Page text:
Like a lot of things in life, my recent vision quest began the moment I really committed to taking it on. And like a lot of things in my life, I’d like to think the journey to getting there was as revealing and significant as the actual vision quest itself.
If you’re unfamiliar with the term, a vision quest is a Rite of Passage in many Native American groups, usually taking place before puberty, where an individual goes on a journey to find themselves and their intended spiritual direction. I resonated with this deeply, knowing that my life had reached a major crossroads and I wanted some kind of ritual to mark the moment.
Now, I first heard the words “Vision Quest” when I was in high School. Having been raised Catholic, I loved the ‘mystical’ quality of the phrase, but figured it was something only Native peoples did. Then, about ten years ago, when I heard a friend talk excitedly about her first vision quest, it caught my attention. She’d been alone out in the desert at Joshua Tree with nothing but water and a blanket for three days and three nights, praying for a vision of where to move next. It sounded powerfully intriguing and truly daring. She got the clarity she sought and I secretly began to wonder if I’d ever have the balls to do one.
A few weeks ago, I finally discovered I do have the balls and it was time. My wife was out of town on business and I’d just come home from an improvisational theater rehearsal downtown. I was lying in bed alone with eyes closed and my palms resting on my chest. A fountain gurgled on the night table in the corner and I could feel the glow of the bedside lamp through my eyelids. I lay there thinking back on the evening; the drive downtown with an old friend and the conversation about the stresses, changes and uncertainties of modern life; her invitation for me to get out of town and clear my head on a 10 day silent retreat; and then coming home to check the retreat dates online and seeing none would work for me.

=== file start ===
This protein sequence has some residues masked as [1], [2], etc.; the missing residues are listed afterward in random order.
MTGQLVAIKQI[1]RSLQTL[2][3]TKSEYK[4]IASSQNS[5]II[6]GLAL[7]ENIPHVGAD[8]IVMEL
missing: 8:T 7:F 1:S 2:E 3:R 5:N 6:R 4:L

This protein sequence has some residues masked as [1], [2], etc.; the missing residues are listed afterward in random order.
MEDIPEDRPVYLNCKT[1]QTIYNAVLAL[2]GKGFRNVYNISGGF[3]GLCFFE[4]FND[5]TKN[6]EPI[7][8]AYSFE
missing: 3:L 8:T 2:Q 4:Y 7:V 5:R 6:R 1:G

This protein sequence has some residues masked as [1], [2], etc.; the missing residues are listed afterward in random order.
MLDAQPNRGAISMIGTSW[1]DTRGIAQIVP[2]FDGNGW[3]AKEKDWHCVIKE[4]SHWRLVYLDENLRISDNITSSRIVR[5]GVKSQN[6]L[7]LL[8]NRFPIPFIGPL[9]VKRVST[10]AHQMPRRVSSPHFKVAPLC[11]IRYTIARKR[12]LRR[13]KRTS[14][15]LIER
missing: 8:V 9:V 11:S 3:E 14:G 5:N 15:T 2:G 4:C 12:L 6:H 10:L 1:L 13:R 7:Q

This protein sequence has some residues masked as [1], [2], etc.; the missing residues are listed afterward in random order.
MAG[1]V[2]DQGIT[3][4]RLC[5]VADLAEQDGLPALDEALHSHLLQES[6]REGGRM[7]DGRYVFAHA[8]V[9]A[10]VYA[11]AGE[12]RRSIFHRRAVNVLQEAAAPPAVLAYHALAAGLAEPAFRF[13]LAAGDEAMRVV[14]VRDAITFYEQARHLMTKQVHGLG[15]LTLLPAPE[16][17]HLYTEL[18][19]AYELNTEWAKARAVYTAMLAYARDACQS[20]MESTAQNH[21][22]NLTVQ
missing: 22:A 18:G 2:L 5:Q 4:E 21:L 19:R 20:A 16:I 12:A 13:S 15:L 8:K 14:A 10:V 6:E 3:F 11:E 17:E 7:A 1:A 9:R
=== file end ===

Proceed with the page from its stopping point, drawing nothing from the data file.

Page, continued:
Still, I lay there knowing she’d planted a seed of possibility. I could feel myself getting inspired and that something magical was beginning to happen. I certainly wanted it; I’d recently left the TV show I was working on and I wasn’t sure what was next for me. I had some old injuries I was healing and I had a little bit of time to see if and how I could combine my gifts into a new venture. And, I didn’t know if my wife and I were moving back east as we’d been thinking about. I wanted some kind of out-of-the-ordinary experience to help me re-invigorate my trust and faith that things would all work out.
I took a deep breath, inhaling a sudden array of out-of-the-ordinary wonders: “What would it be like to sleep outside for a night? Where would I go? The beach? The overhang of that bank around the corner?” These were edgy thoughts to consider being purposely ‘homeless’ for a night, but it wasn’t the kind of sustained risk I needed. Then it hit me.
I could go to the desert for several nights. I could go and test my will beneath the stars. I could finally meet the mystery of what a vision quest was all about.